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If you are a Christian, chances are good that about 48 hours from now, you’ll be headed to worship somewhere. At least, for God’s sake (and His glory!), I hope so. Worship is challenging. True worship is very challenging. We forget what it is about and why we do it. But I thought that this illustration was a good one and might be helpful:
There are two kinds of dogs in this world. There are the dogs who eat everything and anything (like our yellow Lab!) – toss them a scrap of anything, meat, cauliflower, mushrooms, shoe leather – and they will literally snap it out of the air and scarf it down without hesitation – in the twinkling of an eye!
Then there are the dogs that approach every tidbit offered to them with suspicion. They stop, they sniff, they consider, and then they finally — they either accept the goodie offered to them or simply turn and walk away. The spoiled doggie message being sent here is that the gift you offer is accepted with the attitude that “I am doing you a favor by eating this.”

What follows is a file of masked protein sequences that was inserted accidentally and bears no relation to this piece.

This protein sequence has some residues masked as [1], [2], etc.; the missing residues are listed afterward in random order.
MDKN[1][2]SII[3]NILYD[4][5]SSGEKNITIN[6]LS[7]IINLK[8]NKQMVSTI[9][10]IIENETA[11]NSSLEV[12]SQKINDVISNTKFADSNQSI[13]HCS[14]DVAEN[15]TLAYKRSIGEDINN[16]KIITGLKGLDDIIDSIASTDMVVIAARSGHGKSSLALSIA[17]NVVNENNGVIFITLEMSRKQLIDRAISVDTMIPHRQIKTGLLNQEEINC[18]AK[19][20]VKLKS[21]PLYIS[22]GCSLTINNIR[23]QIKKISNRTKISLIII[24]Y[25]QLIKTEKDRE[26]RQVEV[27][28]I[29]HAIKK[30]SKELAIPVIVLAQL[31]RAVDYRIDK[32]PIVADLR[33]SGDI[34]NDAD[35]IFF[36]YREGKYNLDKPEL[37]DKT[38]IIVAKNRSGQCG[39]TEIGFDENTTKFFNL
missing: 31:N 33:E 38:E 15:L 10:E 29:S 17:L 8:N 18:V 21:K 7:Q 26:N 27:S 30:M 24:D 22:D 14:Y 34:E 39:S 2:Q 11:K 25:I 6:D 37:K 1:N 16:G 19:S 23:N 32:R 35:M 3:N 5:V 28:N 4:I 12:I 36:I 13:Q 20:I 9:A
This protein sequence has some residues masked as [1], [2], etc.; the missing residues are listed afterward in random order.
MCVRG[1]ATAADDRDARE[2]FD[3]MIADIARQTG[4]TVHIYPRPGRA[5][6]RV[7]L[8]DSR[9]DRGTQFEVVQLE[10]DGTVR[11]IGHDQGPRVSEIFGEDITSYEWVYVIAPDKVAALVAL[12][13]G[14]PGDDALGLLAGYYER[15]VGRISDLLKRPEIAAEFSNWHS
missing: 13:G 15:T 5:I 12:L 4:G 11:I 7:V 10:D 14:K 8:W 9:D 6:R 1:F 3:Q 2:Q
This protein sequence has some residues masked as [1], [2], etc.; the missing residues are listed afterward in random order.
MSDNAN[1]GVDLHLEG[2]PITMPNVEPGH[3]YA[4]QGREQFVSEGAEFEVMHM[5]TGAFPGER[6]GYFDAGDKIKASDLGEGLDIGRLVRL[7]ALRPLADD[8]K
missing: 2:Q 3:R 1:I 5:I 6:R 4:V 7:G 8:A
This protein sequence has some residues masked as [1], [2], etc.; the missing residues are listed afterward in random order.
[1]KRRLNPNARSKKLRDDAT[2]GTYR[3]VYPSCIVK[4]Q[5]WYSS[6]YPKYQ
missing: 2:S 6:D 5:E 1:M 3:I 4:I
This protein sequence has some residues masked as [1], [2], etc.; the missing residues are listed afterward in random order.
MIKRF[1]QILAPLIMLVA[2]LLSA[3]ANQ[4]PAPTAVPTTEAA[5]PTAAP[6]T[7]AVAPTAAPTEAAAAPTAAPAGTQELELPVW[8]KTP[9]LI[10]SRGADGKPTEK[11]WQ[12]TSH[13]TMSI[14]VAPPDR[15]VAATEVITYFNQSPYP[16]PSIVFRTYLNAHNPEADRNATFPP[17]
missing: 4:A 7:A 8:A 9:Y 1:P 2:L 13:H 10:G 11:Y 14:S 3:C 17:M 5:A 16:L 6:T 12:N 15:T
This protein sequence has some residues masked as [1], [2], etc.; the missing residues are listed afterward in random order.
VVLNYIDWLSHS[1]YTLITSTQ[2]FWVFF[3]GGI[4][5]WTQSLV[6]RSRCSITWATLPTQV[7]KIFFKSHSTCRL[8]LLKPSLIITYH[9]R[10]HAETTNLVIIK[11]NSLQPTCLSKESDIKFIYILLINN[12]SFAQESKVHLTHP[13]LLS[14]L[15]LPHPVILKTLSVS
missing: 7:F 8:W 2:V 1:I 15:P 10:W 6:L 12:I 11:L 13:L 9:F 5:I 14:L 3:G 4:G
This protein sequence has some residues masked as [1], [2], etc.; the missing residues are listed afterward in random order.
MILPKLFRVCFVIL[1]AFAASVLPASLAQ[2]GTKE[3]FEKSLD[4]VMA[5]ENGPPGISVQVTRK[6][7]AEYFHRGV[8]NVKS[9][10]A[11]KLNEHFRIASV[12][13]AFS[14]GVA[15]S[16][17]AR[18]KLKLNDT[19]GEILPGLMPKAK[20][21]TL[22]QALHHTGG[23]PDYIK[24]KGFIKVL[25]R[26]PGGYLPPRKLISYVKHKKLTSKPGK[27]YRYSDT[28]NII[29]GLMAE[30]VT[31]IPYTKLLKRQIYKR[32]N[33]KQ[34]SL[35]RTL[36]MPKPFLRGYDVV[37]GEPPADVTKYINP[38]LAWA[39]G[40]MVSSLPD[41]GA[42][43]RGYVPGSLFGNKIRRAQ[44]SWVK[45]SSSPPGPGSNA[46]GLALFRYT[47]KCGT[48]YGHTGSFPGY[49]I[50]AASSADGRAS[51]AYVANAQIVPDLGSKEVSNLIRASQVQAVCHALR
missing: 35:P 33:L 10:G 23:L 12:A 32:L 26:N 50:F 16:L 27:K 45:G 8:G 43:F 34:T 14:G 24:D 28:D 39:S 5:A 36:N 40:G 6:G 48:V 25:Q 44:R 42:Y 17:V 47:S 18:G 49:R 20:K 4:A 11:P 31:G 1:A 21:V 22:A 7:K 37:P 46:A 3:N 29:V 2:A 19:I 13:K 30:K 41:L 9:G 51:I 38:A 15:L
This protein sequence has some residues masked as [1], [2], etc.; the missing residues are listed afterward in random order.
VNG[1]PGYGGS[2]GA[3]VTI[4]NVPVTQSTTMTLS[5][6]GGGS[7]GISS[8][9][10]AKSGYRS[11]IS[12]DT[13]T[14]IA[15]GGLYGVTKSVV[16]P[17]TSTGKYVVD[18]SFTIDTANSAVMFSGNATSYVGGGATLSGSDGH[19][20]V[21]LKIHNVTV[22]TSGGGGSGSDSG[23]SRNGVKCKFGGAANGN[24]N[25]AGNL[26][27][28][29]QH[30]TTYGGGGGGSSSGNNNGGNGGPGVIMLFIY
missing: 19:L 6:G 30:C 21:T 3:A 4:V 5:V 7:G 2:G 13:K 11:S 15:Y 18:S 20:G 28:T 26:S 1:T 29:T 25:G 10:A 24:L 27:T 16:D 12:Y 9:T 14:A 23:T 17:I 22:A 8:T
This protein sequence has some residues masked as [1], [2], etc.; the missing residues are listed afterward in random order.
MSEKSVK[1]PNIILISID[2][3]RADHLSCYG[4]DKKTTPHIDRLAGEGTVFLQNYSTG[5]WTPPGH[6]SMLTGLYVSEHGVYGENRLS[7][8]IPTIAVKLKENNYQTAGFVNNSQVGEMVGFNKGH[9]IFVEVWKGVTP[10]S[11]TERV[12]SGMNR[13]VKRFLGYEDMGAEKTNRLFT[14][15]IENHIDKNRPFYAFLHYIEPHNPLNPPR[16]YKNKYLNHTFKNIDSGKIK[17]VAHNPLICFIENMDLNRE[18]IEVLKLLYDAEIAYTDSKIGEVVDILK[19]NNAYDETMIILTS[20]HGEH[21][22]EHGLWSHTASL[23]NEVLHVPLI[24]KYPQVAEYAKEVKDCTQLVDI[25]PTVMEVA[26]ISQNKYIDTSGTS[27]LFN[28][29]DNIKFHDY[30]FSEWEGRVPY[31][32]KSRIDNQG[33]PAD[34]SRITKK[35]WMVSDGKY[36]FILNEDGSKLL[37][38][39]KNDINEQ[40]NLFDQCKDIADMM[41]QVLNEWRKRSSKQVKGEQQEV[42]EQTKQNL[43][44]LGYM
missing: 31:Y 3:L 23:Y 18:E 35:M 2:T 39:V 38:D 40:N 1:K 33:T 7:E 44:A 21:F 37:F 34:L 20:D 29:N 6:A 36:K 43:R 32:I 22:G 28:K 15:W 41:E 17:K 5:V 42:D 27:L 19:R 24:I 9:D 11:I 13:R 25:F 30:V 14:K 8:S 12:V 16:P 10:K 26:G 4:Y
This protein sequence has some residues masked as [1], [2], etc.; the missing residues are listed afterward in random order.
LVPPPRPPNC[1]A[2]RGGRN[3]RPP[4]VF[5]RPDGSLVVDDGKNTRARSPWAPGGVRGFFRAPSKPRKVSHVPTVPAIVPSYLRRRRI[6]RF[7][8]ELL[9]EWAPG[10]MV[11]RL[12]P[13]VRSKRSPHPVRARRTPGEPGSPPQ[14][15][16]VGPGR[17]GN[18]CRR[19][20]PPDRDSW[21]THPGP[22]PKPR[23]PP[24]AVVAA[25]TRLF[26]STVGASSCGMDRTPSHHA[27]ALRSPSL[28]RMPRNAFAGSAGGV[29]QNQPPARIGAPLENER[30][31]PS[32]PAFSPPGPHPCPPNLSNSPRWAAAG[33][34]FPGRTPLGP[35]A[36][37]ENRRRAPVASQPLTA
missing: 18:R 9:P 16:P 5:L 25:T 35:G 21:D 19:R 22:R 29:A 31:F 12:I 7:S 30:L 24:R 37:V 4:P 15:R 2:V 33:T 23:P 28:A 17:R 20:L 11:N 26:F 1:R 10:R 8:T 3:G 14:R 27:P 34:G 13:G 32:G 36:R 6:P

The “scarf hounds” joyously gulp down whatever comes their way from our hands because they trust that we are always offering them something good, something that they want and they need.
The “spoiled dogs” also show up for treat time, but they convey an attitude that suggests that we need them to be there and, indeed, are fortunate that they did us the favor of showing up to entertain us. These pampered pooches take their invitation as a given, and their finicky feeding manners emphasize that they are “gracing us” with their presence and their acceptance of what we offer to them.
When you go to worship on Sunday, will you be going as a “scarf hound” or as a “spoiled dog”? Will you be there because your soul trusts in God’s providence and presence, and hungers for the divine gift of being able to draw near to God? Or are you here because you are doing God a “favor” by showing up? Do you somehow imagine that God needs your presence and the witness of your worship in order to validate God’s divinity?
PRAYER: May we all be hungry for our encounters with You! In Jesus’ name, Amen.
© 2015, Galen C. Dalrymple.
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